Accrington Stanley who are they?…….Exactly!

Do you remember that classic advert from the 1980s with the two young Liverpool lads? Well this post is dedicated to the power of milk! Yes we all know it’s good for us, nutritious, loads of calcium etc, but do you know how good it can be for your plants? If not read on.

So I’ve just moved my tomatoes from the windowsill to the greenhouse and like any doting father I’m worried for them as they take their first tentative steps into the big, wide world. I know there’s danger lurking round the corner, it won’t be long before the hordes of whitefly are out to prey on my young and innocent tomato offspring. What can I do to protect them when I first see signs of trouble?

A word with the local milkman or a trip down to the supermarket will do. I’m after some full-fat (6%) non-homogenised milk, you know the stuff they used to call Gold Top, or Jersey milk where the cream separates out from the milk. I mentioned milk in a previous post and last night I attended another talk by expert Ray Broughton this time courtesy of the Laverstock Gardening Club. The talk was on Pests and Diseases and was great timing as the recent temperatures means the risk of attack gets greater day-by-day. Milk is a perfect weapon against any soft bodied pest like whitefly, aphids or mealy bugs as the fatty acid attacks their bodies and kills them in about an hour. Just syphon off the creamy milk part of the bottle into one of those mist sprays and blast the blighters as soon as you spot them (don’t wait until the plant is covered in the things as with all pest control it needs to be done at the first sign of trouble).

If you’re worried about the smell if spraying indoors just follow on by spraying some tepid water after three hours to wash away the milk spray before it has time to go off but out in the greenhouse or garden this will not be as big an issue.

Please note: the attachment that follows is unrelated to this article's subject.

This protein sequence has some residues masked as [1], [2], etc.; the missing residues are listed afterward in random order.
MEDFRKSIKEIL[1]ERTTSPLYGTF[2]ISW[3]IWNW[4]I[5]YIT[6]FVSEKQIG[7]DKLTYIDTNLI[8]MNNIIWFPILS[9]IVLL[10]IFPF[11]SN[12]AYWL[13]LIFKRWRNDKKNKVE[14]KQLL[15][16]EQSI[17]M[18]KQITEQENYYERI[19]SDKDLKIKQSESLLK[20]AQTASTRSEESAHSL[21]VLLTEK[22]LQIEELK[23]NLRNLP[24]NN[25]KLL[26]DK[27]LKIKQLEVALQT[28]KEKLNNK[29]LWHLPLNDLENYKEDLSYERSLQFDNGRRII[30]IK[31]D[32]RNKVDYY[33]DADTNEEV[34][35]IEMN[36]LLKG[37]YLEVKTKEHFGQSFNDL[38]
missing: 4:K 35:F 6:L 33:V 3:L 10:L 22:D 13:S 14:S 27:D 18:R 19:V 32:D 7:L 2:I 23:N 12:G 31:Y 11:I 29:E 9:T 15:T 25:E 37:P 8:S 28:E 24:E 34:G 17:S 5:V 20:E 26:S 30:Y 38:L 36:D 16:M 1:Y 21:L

I will definitely be trying milk spray as soon as I see any aphids or whitefly. It also works on mildew as well. Why not give it a go?


12 responses to “Accrington Stanley who are they?…….Exactly!

  1. Reminds me of a dying aspidistra my grandma gave me. She had heard that tea was good for them and so had been tipping the dregs of her tea cup with milk into the compost. I had one remianing leaf and when I tipped out the compost it stank. I washed it all off and repotted – it breathed a sigh of relief and couldn’t grow leaves fast enough. It has eventually made four large plants!

  2. That’s a tip to add to my notebook. I’ve tried chamomile tea for damping off, and apart from the embarrassment of having to buy the stuff. it has worked a treat. I was going to tell the woman in the shop that I was buying it to cure my damping off, but I figured it might be better if she just thought I was a new age twat!

  3. I haven’t heard about using milk on pests before. I did give it a try on powdery mildew on my courgettes last year though, but I think the plant had had it really before I started so I didn’t get a fair result. I remember the Accrington Stanley advert well.

  4. Oh yeah a great one. How about some garlic soaked in water than spray the plants with that.? I think i read about that somewhere. Should try yours for sure. Cheers for that

  5. Well, that is fabulous! You learn something knew everyday. It’s a war out there..

  6. Milk….garlic….your greenhouse will smell DIVINE!! Its good to know anything that doesn’t involve pesticides……

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